Unconditional Responsibility

What is Unconditional Responsibility?

Let me ask you… If I suggest taking unconditional responsibility in all aspects of your life, what thoughts and feelings come up for you?

Many of us get defensive at this idea. Sure, we’re responsible for plenty of things. But… unconditionally responsible? No way! What about other people? World events? Traffic? The weather? Viruses?

That’s a completely understandable and human reaction. And, I’m not suggesting you take responsibility for any of that. I am suggesting you accept unconditional responsibility for your response and intention, in every situation.

In this article, we’ll explore what unconditional responsibility in leadership and life actually looks like, including:


What is Unconditional Responsibility?

Unconditional responsibility means choosing to be a player rather than a victim (or rescuer or persecutor). It means getting yourself firmly in the CEO seat of your own life.

For many of us, the line between responsibility and blame has become skewed. It’s either the way we were raised, the type of work environments we’ve been exposed to, or both. When we’re said to be responsible for something, the underlying meaning is that we are at fault. We are to blame if, and when, things go wrong.

I want you to throw that definition out the window. It serves no one; least of all you.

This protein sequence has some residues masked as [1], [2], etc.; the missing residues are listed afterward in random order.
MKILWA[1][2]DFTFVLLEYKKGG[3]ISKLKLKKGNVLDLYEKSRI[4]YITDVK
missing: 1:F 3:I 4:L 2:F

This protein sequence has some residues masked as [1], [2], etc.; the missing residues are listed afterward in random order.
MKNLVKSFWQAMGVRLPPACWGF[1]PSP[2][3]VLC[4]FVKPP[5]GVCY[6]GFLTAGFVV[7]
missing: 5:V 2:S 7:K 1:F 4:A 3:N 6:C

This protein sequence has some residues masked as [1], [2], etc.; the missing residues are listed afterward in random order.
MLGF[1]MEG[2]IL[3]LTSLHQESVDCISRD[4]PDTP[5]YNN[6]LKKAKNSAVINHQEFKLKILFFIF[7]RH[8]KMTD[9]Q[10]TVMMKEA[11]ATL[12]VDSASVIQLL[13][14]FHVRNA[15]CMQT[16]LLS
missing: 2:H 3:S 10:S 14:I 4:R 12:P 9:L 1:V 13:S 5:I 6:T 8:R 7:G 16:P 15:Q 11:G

Seriously. Visualize yourself throwing it out. Write it down on paper and slam dunk it into a recycling bin. Burn it if it feels right.

The idea that responsibility means you are at fault for things outside your control is, frankly, BS.

So… What does unconditional responsibility actually mean?

It means taking 100% responsibility for:

  • Your intentions
  • What you say and do
  • How you respond to what others say and do
  • How you respond to circumstances around you

Sounds simple, but not always easy to put into practice.

Let’s look at an example:

Imagine a leader of a sales team. The team had a sales target for the quarter, and the target was missed. Everybody worked hard, but a lot of things happened during the quarter that impacted the team’s ability to succeed.

In a victim mindset (i.e. not practicing unconditional responsibility) our leader might respond like this: